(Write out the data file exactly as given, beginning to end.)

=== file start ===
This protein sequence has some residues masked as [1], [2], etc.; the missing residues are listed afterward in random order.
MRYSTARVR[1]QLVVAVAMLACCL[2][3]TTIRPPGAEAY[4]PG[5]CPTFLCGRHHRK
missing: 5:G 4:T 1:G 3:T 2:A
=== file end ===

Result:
This protein sequence has some residues masked as [1], [2], etc.; the missing residues are listed afterward in random order.
MRYSTARVR[1]QLVVAVAMLACCL[2][3]TTIRPPGAEAY[4]PG[5]CPTFLCGRHHRK
missing: 5:G 4:T 1:G 3:T 2:A